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The Connected Workplace: How connected are you…really?

How connected are you…really?

All this thinking about the connected workplace has made me question just how connected am I…really? My whole life feels like it revolves around connecting with people though technology, both in and out of the office. I spend my days emailing, IM’ing, Facebooking, Tweeting my friends, family and colleagues. Even if I accidently leave my laptop at home, I’m still able to connect through my Blackberry (or Crackberry as it’s more commonly known these days). If I need to check something whilst I’m on holiday, I can pop into an internet café and log into our shared systems in the cloud. Short of an awful accident, there is literally no reason for me to be offline or in a communication black hole. I am ALWAYS available.

I definitely consider myself to be what Forrester’s Simon Yates’ calls in his blog an ‘Anytime, Anywhere iWorker’. I meet his criteria of using at least three connected devices for work (Blackberry, laptop, iPad), working from three locations (office, home and ad-hoc when travelling around the world) and using over 7 applications for work in any given month (Twitter, LinkedIn, Mindjet, DropBox etc.). It turns out that I’m more connected than 84.9% of American iWorkers (Information office workers). Want to see how connected you are? Take the test for yourself and feel free to share your results underneath!

Is being so connected actually helping?

As Parker mentioned in his last post, these multiple ways to connect can often leave people feeling the need to unplug. I have to admit that I sometimes feel overwhelmed by the amount of information that comes from all of my touch-points and devices – making me feel in need of a digital diet! According to research we conducted last year, it seems a lot of people, at least in the UK, feel the same. So why is it that connecting, something which is supposed to be a help in business, has turned into a hindrance? Surely connectivity should equal collaboration.

A recent McKinsey report illustrates, that connectivity does not necessarily equate to collaboration. In fact, the assumption that being more connected with make you more collaborative could be doing you a lot more harm than good. Effective collaboration isn’t solely about sharing information. Independent consultant, Dr Graham Hill, sums it up well in a ZDNet article. He believes that collaboration requires ‘a conscious effort to create a way of working that promotes cooperation between different parts of the company to achieve their shared business goals’. It’s not about burdening ourselves and our teams with connected devices, and multiple communication and collaboration apps that pop up on our screen and distract us. Instead, it means finding processes that allow us to work better together and effectively utilise and action anything important from the information that we are constantly receiving from being so well connected.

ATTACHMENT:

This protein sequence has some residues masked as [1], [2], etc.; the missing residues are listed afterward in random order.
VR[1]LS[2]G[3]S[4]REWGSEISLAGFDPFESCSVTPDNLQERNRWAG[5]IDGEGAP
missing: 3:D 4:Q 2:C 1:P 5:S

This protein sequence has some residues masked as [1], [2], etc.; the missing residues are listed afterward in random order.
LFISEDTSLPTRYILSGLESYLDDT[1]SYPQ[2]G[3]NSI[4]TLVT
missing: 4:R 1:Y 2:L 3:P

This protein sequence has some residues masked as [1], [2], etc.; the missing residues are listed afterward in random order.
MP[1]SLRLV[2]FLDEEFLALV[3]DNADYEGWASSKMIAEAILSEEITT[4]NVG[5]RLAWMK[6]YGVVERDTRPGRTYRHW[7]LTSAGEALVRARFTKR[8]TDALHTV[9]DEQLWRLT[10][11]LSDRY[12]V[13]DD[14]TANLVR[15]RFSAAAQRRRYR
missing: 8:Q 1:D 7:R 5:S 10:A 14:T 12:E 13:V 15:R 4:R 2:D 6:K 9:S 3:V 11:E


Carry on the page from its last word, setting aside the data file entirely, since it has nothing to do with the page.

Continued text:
One solution to collaborate us all

There are lots of social collaboration tools out there at the moment: Yammer, Sharepoint, Chatter and Socialcast, to name a few. These tools only address a small niche: file-sharing and instant communication. They arguably don’t provide enterprises enough assistance from a strategic or project management point of view. Truly effective collaboration solutions need to infiltrate every area of working life, for them to drive innovation and initiatives forward. They must clearly show how they can help businesses tap into the 20-25% increased productivity and $1.3 billion savings highlighted by McKinsey. Some of the more mature vendors, like IBM, have acknowledged this and developed service-led models that help customers analyse requirements, create sensible expectations, and deliver against them. At Mindjet we’ve been busy updating our multi-user project management solution with added social planning and task management in our quest to develop a quantifiable social enterprise collaboration solution. We want to provide software that doesn’t require a huge change in the way that people are working today, but instead supports existing work practices, while bringing people, ideas and plans together. I’ll be talking more about this in my next blog post so look out for it.

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